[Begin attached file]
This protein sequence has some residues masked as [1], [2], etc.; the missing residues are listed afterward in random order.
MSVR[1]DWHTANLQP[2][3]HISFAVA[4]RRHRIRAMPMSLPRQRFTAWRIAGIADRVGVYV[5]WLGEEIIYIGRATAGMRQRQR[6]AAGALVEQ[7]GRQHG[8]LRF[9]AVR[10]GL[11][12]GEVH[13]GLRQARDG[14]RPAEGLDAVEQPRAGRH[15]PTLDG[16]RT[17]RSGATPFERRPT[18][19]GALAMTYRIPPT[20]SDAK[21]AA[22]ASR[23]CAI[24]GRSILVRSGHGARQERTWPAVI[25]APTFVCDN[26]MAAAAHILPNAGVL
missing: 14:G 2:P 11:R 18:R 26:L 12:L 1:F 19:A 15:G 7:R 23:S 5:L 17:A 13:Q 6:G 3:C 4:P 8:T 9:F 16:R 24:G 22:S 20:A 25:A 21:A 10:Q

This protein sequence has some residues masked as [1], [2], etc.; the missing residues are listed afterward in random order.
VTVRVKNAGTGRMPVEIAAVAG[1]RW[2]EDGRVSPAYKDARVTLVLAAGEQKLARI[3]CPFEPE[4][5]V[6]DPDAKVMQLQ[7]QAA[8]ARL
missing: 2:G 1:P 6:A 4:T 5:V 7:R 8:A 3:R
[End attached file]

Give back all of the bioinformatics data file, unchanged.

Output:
This protein sequence has some residues masked as [1], [2], etc.; the missing residues are listed afterward in random order.
MSVR[1]DWHTANLQP[2][3]HISFAVA[4]RRHRIRAMPMSLPRQRFTAWRIAGIADRVGVYV[5]WLGEEIIYIGRATAGMRQRQR[6]AAGALVEQ[7]GRQHG[8]LRF[9]AVR[10]GL[11][12]GEVH[13]GLRQARDG[14]RPAEGLDAVEQPRAGRH[15]PTLDG[16]RT[17]RSGATPFERRPT[18][19]GALAMTYRIPPT[20]SDAK[21]AA[22]ASR[23]CAI[24]GRSILVRSGHGARQERTWPAVI[25]APTFVCDN[26]MAAAAHILPNAGVL
missing: 14:G 2:P 11:R 18:R 26:L 12:L 1:F 19:A 15:G 7:R 23:S 5:L 17:A 13:Q 6:G 3:C 4:P 8:T 9:F 16:R 24:G 22:S 20:A 25:A 21:A 10:Q

This protein sequence has some residues masked as [1], [2], etc.; the missing residues are listed afterward in random order.
VTVRVKNAGTGRMPVEIAAVAG[1]RW[2]EDGRVSPAYKDARVTLVLAAGEQKLARI[3]CPFEPE[4][5]V[6]DPDAKVMQLQ[7]QAA[8]ARL
missing: 2:G 1:P 6:A 4:T 5:V 7:R 8:A 3:R